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“A magnificent achievement. I cannot remember a book where I cried so often. Brave, insightful, unflinching, funny, sad, triumphant . . . everything. And both a warning and a hope for the times to come.” —Stephen Fry
This heartfelt, deeply personal memoir explores how one family built bridges across today’s great divides. And how our stories hold the power to heal.
Dustin Lance Black wrote the Oscar-winning screenplay for Milk and helped overturn California’s anti–gay marriage Proposition 8, but he grew up in a conservative Mormon household outside San Antonio, Texas. His mother, Anne, was raised in rural Louisiana, and contracted polio when she was two years old. She endured brutal surgeries, as well as braces and crutches for life, and was told that she would never have children or a family. Willfully defying expectations, she found salvation in an unlikely faith, raised three sons, and escaped the abuse and violence of two questionably devised Mormon marriages before finding love and an improbable career in the U.S. civil service.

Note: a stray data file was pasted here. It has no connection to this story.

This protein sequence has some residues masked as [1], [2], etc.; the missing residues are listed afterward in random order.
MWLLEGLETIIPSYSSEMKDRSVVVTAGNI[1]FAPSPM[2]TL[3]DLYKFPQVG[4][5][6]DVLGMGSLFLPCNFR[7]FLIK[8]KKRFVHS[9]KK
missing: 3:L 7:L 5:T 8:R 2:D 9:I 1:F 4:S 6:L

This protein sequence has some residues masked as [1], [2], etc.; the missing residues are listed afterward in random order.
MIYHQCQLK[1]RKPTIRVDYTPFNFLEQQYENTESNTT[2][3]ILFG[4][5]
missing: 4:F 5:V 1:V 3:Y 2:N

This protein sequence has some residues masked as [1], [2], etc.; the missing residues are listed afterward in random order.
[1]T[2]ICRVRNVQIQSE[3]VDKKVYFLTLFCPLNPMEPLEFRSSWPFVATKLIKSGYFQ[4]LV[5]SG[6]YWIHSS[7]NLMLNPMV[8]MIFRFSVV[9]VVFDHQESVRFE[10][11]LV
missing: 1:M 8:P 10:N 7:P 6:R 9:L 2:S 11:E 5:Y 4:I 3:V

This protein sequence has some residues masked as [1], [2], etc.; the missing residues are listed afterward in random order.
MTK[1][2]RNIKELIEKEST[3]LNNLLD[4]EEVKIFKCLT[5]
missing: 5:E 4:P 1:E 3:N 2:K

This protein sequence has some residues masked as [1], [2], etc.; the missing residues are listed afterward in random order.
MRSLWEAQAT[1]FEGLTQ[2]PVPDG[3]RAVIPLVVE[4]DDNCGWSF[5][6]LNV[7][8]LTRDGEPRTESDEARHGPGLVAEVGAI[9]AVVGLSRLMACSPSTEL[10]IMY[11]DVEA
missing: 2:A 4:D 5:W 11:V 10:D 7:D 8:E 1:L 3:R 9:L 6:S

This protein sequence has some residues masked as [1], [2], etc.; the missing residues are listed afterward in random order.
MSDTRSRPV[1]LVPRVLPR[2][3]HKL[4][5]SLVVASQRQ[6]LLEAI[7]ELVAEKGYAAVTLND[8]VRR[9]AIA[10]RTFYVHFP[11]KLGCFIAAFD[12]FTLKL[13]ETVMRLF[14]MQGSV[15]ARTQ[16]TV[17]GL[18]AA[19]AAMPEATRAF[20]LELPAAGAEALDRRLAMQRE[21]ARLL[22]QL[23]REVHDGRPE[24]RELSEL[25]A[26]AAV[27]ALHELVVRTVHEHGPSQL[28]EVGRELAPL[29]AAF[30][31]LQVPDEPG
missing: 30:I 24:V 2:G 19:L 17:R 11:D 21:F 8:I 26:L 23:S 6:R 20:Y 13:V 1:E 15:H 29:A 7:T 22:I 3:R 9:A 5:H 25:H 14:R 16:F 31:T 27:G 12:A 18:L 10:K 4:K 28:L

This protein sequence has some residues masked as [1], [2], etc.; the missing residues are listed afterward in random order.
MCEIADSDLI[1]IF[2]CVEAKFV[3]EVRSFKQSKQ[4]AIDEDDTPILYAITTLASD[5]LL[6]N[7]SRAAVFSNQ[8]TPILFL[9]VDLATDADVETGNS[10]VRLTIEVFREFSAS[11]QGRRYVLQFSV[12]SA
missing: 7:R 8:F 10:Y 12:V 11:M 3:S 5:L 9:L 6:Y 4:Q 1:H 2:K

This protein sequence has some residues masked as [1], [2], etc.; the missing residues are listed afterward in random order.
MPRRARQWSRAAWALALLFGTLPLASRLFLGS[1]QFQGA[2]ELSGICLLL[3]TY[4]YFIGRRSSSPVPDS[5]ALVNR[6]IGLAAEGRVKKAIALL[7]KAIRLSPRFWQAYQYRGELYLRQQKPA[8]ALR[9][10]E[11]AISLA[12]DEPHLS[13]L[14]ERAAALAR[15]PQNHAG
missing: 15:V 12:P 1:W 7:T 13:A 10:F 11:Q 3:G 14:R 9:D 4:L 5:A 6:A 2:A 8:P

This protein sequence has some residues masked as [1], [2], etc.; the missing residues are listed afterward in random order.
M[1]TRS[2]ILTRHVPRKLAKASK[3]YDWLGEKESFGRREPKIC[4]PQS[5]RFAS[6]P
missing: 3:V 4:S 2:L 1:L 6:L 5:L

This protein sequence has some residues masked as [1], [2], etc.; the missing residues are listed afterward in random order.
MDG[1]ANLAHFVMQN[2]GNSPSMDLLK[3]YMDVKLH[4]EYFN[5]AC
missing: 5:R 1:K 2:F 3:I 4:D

When Lance came out to his mother at twenty-one, he was already studying the arts instead of going on his Mormon mission. She derided his sexuality as a sinful choice and was terrified for his future. It may seem like theirs was a house destined to be divided, and at times it was. Mama’s Boy explores what it took to remain a family despite such division—a journey that stretched from the steps of the U.S. Supreme Court to the woodsheds of East Texas. In the end, the rifts that have split a nation couldn’t end this relationship that defined and inspired their remarkable lives.
Mama’s Boy is their story. It’s a story of the noble quest for a plane higher than politics – one of family, foundations, turmoil, tragedy, elation, and love. It is a story needed now more than ever.
Main photograph (C) Raul Romo